It’s July 3rd— finally, it’s Friday! We’ve got one huge story for you today.
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Visa Partners with Bitcoin Startup Zap
Bitcoin startup Zap Inc. has joined Visa’s Fast Track program and announced a Visa debit card as part of its consumer offering. Zap is building Strike— a product that enables users to send money to anybody in the world instantly with zero fees. All Strike requires is a phone number and debit card or bank account. Strike users will be able to spend money via a Visa debit card and earn rewards, presumably in Bitcoin.
Zap’s founder Jack Mallers is a well-known Bitcoiner and Lightning developer. Zap’s products are all built on the Lightning Network, a layer built on top of the Bitcoin blockchain that enables a direct payment channel to be created between any two parties. Lightning allows for instantaneous transactions with virtually non-existent fees.
Why it matters:
Zap is the third Bitcoin company Visa has partnered with in 2020. In February, Visa granted Coinbase the power to issue Visa debit cards to its users. No word yet on what Coinbase has in store. In April, Visa partnered with Bitcoin startup Fold App through the Fast Track program as well, and Fold is set to launch a Visa debit card with Bitcoin back rewards. Visa, a world leader in payments, is making moves in cutting edge fintech, as highlighted by its multi-billion dollar acquisition of banking startup Plaid. More on this to come.
The beauty of Strike is that end-users can experience instantaneous payments through Lightning without ever setting up a Bitcoin wallet or owning Bitcoin. This unlocks an entirely new chapter for the Bitcoin blockchain and progresses us further towards a cashless society. In Mallers’ own words:
Do [users] know what Bitcoin is? I have no idea. Did they know they were using Bitcoin under the hood as a payment rail to transfer and settle value? Absolutely not. Bitcoin was behind the scenes, making a difference and benefiting individual lives and businesses without anyone noticing they were even using it.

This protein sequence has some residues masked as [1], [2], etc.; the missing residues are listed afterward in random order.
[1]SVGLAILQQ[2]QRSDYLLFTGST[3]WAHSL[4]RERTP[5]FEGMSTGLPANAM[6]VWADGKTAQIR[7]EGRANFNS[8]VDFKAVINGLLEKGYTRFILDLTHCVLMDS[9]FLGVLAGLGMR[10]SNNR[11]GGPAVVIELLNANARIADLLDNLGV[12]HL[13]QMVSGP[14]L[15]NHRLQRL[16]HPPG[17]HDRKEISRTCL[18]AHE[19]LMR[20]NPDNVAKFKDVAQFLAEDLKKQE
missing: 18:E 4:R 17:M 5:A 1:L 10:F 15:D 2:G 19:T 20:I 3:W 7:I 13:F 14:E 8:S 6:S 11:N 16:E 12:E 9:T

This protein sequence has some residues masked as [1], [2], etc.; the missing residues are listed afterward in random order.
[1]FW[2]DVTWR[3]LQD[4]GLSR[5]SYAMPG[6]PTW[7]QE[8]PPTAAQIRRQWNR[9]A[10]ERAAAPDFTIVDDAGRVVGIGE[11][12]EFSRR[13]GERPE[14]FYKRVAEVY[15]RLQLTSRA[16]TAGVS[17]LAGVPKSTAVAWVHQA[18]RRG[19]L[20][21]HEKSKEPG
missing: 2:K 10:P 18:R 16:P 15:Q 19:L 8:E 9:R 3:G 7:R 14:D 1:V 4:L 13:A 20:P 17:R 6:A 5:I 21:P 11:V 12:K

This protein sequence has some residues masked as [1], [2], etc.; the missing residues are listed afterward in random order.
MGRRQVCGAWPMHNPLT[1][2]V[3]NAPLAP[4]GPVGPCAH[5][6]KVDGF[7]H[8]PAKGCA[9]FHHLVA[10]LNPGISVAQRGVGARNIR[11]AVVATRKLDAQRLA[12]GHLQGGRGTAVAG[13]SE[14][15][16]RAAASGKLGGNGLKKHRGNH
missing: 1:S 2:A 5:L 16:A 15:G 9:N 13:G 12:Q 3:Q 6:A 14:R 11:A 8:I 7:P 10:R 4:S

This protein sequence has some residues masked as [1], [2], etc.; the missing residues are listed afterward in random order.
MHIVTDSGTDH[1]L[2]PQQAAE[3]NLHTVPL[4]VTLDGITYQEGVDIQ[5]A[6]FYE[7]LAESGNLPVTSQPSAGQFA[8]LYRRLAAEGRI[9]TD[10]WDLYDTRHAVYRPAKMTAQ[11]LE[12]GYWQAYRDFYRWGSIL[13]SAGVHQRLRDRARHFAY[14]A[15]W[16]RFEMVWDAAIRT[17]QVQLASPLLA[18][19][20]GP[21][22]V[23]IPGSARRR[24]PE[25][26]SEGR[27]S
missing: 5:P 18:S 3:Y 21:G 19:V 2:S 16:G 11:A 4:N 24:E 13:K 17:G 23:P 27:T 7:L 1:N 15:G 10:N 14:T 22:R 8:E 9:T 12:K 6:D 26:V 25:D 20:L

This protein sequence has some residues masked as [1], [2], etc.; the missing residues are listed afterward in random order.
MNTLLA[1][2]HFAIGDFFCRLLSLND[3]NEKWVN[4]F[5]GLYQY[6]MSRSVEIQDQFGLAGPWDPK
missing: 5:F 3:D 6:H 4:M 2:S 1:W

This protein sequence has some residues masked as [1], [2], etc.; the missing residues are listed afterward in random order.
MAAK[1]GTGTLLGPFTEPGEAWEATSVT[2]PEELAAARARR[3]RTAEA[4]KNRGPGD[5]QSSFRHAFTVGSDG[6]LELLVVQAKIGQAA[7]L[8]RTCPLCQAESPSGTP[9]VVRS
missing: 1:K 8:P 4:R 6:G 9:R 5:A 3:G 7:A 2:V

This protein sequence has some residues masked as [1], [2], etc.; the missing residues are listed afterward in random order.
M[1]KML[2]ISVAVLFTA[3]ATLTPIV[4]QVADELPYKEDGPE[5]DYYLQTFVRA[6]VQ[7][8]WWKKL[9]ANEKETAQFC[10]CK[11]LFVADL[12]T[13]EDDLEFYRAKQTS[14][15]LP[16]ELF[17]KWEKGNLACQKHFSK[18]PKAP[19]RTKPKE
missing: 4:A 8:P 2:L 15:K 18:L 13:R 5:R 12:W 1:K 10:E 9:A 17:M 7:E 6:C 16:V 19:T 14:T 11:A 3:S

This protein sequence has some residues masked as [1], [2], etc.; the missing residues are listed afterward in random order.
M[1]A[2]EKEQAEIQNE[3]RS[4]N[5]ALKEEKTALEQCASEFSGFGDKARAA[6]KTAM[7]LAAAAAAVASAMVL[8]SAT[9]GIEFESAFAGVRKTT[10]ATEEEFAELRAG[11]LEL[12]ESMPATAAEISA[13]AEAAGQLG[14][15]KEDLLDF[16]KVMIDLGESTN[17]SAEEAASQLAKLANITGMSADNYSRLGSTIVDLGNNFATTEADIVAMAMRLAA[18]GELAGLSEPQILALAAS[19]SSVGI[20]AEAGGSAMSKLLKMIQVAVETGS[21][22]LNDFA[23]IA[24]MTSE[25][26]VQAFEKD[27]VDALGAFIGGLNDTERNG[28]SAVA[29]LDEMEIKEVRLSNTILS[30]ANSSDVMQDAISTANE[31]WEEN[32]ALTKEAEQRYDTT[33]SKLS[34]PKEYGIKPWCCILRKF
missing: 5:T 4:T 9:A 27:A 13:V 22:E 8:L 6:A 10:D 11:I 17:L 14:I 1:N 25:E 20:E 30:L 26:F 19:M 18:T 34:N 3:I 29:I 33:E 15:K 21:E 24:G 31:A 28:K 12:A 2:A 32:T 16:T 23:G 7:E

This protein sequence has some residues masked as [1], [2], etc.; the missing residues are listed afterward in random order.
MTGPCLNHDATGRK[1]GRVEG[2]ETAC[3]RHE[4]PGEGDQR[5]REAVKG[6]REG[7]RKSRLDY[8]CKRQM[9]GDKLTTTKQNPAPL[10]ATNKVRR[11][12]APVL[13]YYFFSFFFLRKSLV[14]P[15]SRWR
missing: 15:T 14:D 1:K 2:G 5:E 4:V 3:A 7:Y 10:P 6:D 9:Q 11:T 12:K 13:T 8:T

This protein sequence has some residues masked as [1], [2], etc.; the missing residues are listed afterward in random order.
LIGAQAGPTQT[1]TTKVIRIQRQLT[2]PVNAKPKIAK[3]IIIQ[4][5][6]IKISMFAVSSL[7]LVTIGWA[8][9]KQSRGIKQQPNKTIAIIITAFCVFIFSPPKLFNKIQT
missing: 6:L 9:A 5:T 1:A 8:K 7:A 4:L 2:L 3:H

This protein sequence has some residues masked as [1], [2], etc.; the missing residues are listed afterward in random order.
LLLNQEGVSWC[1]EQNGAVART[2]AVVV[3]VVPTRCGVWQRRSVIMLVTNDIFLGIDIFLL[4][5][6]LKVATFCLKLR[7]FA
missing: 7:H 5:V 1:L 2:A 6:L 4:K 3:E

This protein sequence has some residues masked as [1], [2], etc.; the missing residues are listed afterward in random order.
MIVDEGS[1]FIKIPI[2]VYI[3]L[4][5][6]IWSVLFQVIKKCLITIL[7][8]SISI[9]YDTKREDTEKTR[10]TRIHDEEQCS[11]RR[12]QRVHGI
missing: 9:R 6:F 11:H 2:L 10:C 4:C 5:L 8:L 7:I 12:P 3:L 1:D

Zap is also working on a merchant offering. Mallers’ Bitcoin journey started because his family owns a Colorado-based cannabis company underserved by the commercial banking system, and takes Bitcoin as payment. Zap’s merchant offering could help businesses take advantage of the Lightning Network for payments without worrying about Bitcoin volatility or tax liabilities.
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One more quick thing:
Payments Efficiency: Bitcoin payments giant BitPay has finally adopted SegWit, after years of pushback. SegWit (Segregated Witness) is a change in the way the Bitcoin blockchain processes transactions and was deployed in 2017.
In a nutshell, SegWit decreases the cost of sending transactions on the Bitcoin blockchain and reduces fees for everybody on the network. When SegWit was proposed, another protocol change called SegWit2X was proposed as an alternative. BitPay was on the side that chose SegWit2X, but it failed, and SegWit was adopted by the network.
BitPay processes over $1 Billion in payments annually, >90% of which are in Bitcoin. BitPay adopting SegWit will increase the volume of transactions going through SegWit and will reduce transaction fees for the network’s participants.
That’s all for today! We’ll be back again with another Ryze Recap.